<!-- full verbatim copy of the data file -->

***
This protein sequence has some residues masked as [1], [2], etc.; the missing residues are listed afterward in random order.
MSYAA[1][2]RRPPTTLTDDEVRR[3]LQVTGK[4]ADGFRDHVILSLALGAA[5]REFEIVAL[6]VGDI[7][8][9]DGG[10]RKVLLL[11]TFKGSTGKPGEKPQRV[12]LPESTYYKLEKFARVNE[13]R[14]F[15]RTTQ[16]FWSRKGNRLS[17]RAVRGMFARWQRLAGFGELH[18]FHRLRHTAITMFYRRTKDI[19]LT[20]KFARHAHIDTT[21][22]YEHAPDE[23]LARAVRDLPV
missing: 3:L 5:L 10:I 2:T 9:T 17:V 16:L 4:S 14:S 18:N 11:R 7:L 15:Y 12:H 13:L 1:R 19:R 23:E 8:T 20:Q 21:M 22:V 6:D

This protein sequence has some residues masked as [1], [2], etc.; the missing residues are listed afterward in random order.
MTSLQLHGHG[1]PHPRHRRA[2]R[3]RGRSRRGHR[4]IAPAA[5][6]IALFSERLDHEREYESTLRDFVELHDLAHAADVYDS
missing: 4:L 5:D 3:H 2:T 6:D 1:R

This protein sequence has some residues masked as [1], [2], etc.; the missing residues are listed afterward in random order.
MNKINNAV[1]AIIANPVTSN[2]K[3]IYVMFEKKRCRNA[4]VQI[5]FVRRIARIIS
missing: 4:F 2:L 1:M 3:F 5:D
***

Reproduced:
This protein sequence has some residues masked as [1], [2], etc.; the missing residues are listed afterward in random order.
MSYAA[1][2]RRPPTTLTDDEVRR[3]LQVTGK[4]ADGFRDHVILSLALGAA[5]REFEIVAL[6]VGDI[7][8][9]DGG[10]RKVLLL[11]TFKGSTGKPGEKPQRV[12]LPESTYYKLEKFARVNE[13]R[14]F[15]RTTQ[16]FWSRKGNRLS[17]RAVRGMFARWQRLAGFGELH[18]FHRLRHTAITMFYRRTKDI[19]LT[20]KFARHAHIDTT[21][22]YEHAPDE[23]LARAVRDLPV
missing: 3:L 5:L 10:I 2:T 9:T 17:V 16:L 4:S 14:S 18:N 11:R 7:L 15:Y 12:H 13:L 1:R 19:R 23:E 8:T 20:Q 21:M 22:V 6:D

This protein sequence has some residues masked as [1], [2], etc.; the missing residues are listed afterward in random order.
MTSLQLHGHG[1]PHPRHRRA[2]R[3]RGRSRRGHR[4]IAPAA[5][6]IALFSERLDHEREYESTLRDFVELHDLAHAADVYDS
missing: 4:L 5:D 3:H 2:T 6:D 1:R

This protein sequence has some residues masked as [1], [2], etc.; the missing residues are listed afterward in random order.
MNKINNAV[1]AIIANPVTSN[2]K[3]IYVMFEKKRCRNA[4]VQI[5]FVRRIARIIS
missing: 4:F 2:L 1:M 3:F 5:D